Book Review: Triplanetary by E. E. “Doc” Smith
Three Stars out of Five
“In which scientific detail would not be bothered about, and in which his imagination would run riot,” Smith’s biographer Harry Smith said of the Lensman stories. And how.
Interesting more as a historical document than as literature, this includes the 1934 story which was the first Lensman story of classic science fiction. The writing is over-the-top, the characters heroic and chauvinistic, but it’s all great fun. The books influenced military development and future science fiction. (George Lucas enjoyed the Lensman series as a youth.)
Three stars is a gift. I wouldn’t have finished such an outlandish tale if written today, but it was hot stuff back then.
Book Review: Azusa Street by Frank Bartleman
Four Stars out of Five
Beyond an eye witness account of the birth of the Pentecostal movement at the Azusa Street Mission in 1906 Los Angeles, this book chronicles events before and after that Christian epoch as told by a senior participant, drawing on magazine articles, pamphlets and journals he wrote at that time. As such, Azusa Street blends primary sources and history. Bartleman is not a dispassionate narrator, but he brings those events into focus for the reader better than an account based on hearsay.
Race, gender, titles, degrees were irrelevant as Christians from many faith traditions joined in a moment of spiritual revival. The slim volume ends with an article, “The Deeper Significance of Pentecost,” he wrote almost twenty years later, just before he died, helping put the Azusa revival into perspective as he saw it. And a 1970s article “Revival and Recovery” by Arthur Wallis.
While the wider world will ignore this book as it did the Azusa revival, the serious student of modern church history will find it interesting and uplifting. That this book is still in print suggests that the need and lessons of the Azusa revival are still alive.
Book Review: Relentless by Robin Parrish
Four Stars out of Five
Bourne Identity meets Captain America meets DaVinci Code meets … no, that would be telling.
A delightful mash up of modern thriller genres to produce a fun, fast read. The reader is sucked along with the bewildered, tired, often beat up protagonist into a world of apocalyptic threat set in modern (well, 2006) Los Angeles.
Most geographic and cultural references are close enough, though I’ve yet to see a Corvette convertible with a back seat and trunk, not to mention one in which “scooting over” from the passenger’s seat to the driver’s is expedient. Oh, and several characters jump from vehicles going 60 mph or faster without apparent injury. Don’t try this at home.
Logical and satisfying conclusion to first of a three story series
But, hey, it’s not that kind of story. Tighten your seat belt and enjoy the ride.
PEGGY NOONAN: Don’t Mourn Atticus Finch.
I haven’t yet read “Go Set a Watchman” but found this column thought provoking. I briefly lived in the South in the 50s and again in the 60s. There were many people for whom none of the stereotypes work.
I tend to mistrust the simple as over-simplified.
Yes, it’s probably too bad greed trumped good sense in publishing this book. Welcome to modern America.
The Writer and the Magician. from Alton Gansky.
“The best tricks … don’t look like tricks.”
Book Review: Prador Moon (Polity Universe #1) by Neal Asher
Three stars out of Five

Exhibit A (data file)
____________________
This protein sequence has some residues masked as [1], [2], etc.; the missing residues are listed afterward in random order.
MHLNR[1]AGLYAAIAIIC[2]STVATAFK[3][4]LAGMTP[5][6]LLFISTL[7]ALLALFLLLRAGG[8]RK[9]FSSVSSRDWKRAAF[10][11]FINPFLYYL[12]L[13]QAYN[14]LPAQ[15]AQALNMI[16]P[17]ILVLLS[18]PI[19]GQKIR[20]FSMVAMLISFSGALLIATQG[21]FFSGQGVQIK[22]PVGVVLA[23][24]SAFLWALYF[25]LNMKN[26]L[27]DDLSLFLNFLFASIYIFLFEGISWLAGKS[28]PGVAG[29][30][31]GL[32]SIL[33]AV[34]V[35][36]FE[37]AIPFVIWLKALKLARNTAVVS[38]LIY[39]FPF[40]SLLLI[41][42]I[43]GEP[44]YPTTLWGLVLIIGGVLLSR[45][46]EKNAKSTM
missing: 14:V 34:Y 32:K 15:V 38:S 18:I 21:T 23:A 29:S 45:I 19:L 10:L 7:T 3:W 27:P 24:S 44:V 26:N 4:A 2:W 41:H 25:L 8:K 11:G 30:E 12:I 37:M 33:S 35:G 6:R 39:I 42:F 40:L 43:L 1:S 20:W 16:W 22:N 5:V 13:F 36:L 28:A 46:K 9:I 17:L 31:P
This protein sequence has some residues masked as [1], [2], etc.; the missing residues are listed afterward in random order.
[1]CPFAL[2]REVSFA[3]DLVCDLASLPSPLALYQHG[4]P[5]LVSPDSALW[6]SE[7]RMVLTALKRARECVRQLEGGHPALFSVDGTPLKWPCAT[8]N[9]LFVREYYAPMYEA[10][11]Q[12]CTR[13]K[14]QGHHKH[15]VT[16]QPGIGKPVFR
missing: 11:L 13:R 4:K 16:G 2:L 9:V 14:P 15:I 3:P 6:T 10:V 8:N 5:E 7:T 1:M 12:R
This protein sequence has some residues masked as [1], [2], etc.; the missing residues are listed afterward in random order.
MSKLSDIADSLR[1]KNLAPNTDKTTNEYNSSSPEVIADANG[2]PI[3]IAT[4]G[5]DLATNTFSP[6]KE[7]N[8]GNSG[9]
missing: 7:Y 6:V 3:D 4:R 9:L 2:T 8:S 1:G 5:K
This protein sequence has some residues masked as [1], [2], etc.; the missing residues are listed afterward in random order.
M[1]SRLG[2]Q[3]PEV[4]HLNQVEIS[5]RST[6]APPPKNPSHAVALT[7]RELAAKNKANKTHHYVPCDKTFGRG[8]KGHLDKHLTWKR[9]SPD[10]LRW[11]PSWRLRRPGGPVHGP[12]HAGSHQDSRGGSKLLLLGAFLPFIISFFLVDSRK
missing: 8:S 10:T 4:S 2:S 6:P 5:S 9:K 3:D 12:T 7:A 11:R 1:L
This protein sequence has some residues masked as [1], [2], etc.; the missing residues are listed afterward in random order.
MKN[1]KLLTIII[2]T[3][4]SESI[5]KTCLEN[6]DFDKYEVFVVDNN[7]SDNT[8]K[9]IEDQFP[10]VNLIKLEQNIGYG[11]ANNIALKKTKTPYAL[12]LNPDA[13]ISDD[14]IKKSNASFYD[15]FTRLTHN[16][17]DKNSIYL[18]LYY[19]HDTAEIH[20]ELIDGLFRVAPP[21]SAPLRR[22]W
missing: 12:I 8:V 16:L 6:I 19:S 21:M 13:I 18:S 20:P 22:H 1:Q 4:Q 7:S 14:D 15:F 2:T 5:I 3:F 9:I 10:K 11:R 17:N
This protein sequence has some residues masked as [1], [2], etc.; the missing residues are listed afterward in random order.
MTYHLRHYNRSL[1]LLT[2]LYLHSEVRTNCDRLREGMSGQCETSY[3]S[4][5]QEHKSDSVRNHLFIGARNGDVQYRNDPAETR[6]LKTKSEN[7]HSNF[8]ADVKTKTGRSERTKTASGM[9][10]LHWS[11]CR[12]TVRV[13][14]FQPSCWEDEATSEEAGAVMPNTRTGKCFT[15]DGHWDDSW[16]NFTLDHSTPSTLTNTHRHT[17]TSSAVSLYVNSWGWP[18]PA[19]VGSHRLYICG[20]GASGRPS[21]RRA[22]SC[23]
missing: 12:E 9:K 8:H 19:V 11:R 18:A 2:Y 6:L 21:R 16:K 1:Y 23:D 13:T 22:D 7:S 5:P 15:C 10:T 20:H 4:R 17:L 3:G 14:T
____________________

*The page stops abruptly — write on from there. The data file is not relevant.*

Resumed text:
This is space opera.
Well-conceived, fast-paced, galactic war. Men and women off the street rise to the challenge of first contact with an alien species who will devour us—literally and figuratively. The science is plausible, which is not a given in modern SF. The writing is up to the challenge. And minimal typos.
The cast is large and diffused enough (as the narrative jumps to their points of view) to get the reader fully engaged but keep the energy up.
Interesting subplot about human society being run by hopefully-benevolent Artificial Intelligences. Not everyone buys in.
Satisfying conclusion to the first in a series. A healthy chunk of the next book is included to set the hook.
Book Review: The Empress Game by Rhonda Mason
Two Stars out of Five
Think Hunger Games meets Double Star with a dash of Tristan and Iseult.
The wonder is not that I rated this book so low, but that I finished it. The setup is hokey, plot is derivative, and characters are cardboard. But I did read it all because Mason’s storytelling is wonderful. Her prose is compelling and just when you’re starting to wonder why you’re still reading this, she throws a curve.
Probably the only worse way to choose a ruler than heredity is Continue reading
Under the headline “Whatever Happened to Religious Freedom?” Roger Pilon of the Cato Institute opined, “When cake bakers and others are fined for adhering to their beliefs about same-sex marriage, a new kind of discrimination is upon us.”
The problem partly is that no one seems to practice tolerance any more. Old-fashioned tolerance was a “live and let live” thing. New tolerance is “you must endorse my opinion/life style” thing.
We may soon see cases making that of the Oregon bakers fined for discrimination to look mild. Some in the LGBT movement are already pressing for churches to lose their tax-exempt status if they do not perform same-sex marriages. On the other hand, some wish to deny now-mandatory government services (issuance of marriage licenses) based on the personal belief of whichever clerk happens to be at the window. Clearly, both are wrong.
Don’t look for help from the Supreme Court. They can tell us what’s legal, not what’s fair or equitable. It’s best if we work out what’s right in an open, un-coerced market place for ideas. Something America used to excel at.
No one likes being discriminated against, but also no one like being forced to abandon deeply held religious beliefs. If we cannot find an agreeable middle ground, we will soon have a situation no one likes.